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Old 04-10-2006, 03:52 PM   #73
Chris Li
 
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Dojo: Aikido Sangenkai
Location: Honolulu, Hawaii
Join Date: Dec 2000
Posts: 3,087
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Re: Religious Restrictions on Training

Quote:
Jon Reading wrote:
I appreciate that everyone has a right to train in aikido if they choose, but if a pre-existing lifestyle excludes a potential student from participating in aikido as taught by the dojo, why should a dojo change their instruction? What right does one person have to demand accommodation over the instruction of an instructor or a dojo?.
No one has demanded anything, so far as I can see. The original post was about a request for an accomodation, which is quite a bit different than a demand. Given that every dojo I've ever trained at makes some kind of accomodations for students, a polite request is hardly out of line.

Quote:
Jon Reading wrote:
There is a fine line between accommodating a reasonable request that does not significantly impact the atmosphere of a dojo, then there are requests that significantly impact the atmosphere of a dojo. I think that is very important to maintain a clear distinction of what requests your dojo is willing to accommodate, and what requests your dojo is not willing to accommodate.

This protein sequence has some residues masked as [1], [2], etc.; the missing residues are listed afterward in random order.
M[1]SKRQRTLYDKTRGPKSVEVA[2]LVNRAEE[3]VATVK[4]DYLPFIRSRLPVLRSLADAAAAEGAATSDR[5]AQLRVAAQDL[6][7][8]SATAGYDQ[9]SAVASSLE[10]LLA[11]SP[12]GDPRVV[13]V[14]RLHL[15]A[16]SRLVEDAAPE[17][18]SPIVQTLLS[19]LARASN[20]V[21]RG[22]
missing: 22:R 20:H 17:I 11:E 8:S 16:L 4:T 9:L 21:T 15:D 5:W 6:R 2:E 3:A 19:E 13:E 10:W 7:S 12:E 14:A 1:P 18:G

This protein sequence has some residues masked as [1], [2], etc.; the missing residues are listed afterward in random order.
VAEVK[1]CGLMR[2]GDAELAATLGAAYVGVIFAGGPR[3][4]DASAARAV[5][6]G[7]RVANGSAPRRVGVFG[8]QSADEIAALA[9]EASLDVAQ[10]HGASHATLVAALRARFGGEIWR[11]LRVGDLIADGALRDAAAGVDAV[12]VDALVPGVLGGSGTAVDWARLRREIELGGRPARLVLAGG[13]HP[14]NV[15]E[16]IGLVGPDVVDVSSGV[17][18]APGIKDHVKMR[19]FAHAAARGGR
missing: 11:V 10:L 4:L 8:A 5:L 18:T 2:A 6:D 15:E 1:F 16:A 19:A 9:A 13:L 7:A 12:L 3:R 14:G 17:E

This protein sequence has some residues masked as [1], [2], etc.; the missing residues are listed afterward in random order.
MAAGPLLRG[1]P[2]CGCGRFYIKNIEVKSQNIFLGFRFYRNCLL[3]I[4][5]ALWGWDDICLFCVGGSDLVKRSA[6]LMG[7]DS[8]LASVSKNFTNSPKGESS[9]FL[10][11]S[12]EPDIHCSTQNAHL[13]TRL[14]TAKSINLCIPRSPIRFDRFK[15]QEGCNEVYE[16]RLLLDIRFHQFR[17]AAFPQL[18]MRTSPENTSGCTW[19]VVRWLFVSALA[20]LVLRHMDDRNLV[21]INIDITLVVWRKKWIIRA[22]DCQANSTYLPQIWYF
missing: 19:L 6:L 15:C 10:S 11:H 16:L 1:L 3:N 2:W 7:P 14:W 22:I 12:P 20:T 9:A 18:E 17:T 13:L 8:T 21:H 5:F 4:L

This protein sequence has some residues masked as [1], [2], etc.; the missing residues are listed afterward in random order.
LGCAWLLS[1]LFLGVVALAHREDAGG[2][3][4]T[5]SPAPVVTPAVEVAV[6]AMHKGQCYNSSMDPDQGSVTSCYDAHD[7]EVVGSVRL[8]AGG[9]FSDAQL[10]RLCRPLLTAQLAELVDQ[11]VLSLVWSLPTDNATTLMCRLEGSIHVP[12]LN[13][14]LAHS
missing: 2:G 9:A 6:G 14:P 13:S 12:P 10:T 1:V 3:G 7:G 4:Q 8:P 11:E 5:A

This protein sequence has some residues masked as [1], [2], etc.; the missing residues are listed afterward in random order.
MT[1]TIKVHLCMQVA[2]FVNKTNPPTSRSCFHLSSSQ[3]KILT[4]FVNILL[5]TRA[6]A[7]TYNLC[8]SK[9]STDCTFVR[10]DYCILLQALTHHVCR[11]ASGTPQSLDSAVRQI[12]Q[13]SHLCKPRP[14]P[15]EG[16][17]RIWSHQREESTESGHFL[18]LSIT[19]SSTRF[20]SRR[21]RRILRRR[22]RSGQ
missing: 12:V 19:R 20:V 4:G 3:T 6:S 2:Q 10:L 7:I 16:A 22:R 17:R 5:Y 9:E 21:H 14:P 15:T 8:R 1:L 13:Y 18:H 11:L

Sure, but as I said before, I think that people are exagerrating the burden of accomodating this particular request. Still, every dojo has to decide for themselves.

Quote:
Jon Reading wrote:
No, there is something about our culture and "accidents" that makes for an irresponsible society in some respects. The original post is about a student's religion that prohibits them from female contact. So my question is why is this student tempting his decision to avoid contact with females by deliberately participating in an act that almost certifies contact with a female at some point in time? My original post was perhaps too subtle. This student is deliberatly creating an environment to encourage an "accident." And guess what, if an "accident" occurs, guess who will be blamed...
As has been stated before, accidental contact is not the issue. People with these religious restrictions live and work with women all the time - they're not placing themselves in an unusual situation, or in a situation of unusual "temptation".

Best,

Chris

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